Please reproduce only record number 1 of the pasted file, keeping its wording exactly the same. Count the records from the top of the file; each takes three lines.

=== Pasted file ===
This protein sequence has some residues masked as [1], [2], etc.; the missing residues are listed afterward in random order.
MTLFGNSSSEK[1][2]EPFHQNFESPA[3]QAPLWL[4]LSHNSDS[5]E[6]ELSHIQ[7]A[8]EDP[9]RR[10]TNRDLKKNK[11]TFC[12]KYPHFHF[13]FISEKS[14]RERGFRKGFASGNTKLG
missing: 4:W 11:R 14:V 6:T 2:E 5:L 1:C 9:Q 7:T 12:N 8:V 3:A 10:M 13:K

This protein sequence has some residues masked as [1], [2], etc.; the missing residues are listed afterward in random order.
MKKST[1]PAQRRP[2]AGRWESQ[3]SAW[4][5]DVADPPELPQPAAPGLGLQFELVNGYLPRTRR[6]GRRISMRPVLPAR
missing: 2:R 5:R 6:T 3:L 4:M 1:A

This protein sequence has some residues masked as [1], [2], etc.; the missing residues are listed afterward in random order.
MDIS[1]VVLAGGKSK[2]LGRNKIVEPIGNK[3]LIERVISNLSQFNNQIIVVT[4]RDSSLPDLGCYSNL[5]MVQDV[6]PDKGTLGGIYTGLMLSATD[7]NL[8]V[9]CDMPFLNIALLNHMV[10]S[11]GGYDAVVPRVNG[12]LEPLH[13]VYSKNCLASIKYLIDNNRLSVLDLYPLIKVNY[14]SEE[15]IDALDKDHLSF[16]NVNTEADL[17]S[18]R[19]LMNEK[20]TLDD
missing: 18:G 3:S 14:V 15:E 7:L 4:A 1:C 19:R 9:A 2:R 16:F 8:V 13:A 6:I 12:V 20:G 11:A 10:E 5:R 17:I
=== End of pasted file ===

This protein sequence has some residues masked as [1], [2], etc.; the missing residues are listed afterward in random order.
MTLFGNSSSEK[1][2]EPFHQNFESPA[3]QAPLWL[4]LSHNSDS[5]E[6]ELSHIQ[7]A[8]EDP[9]RR[10]TNRDLKKNK[11]TFC[12]KYPHFHF[13]FISEKS[14]RERGFRKGFASGNTKLG
missing: 4:W 11:R 14:V 6:T 2:E 5:L 1:C 9:Q 7:T 12:N 8:V 3:A 10:M 13:K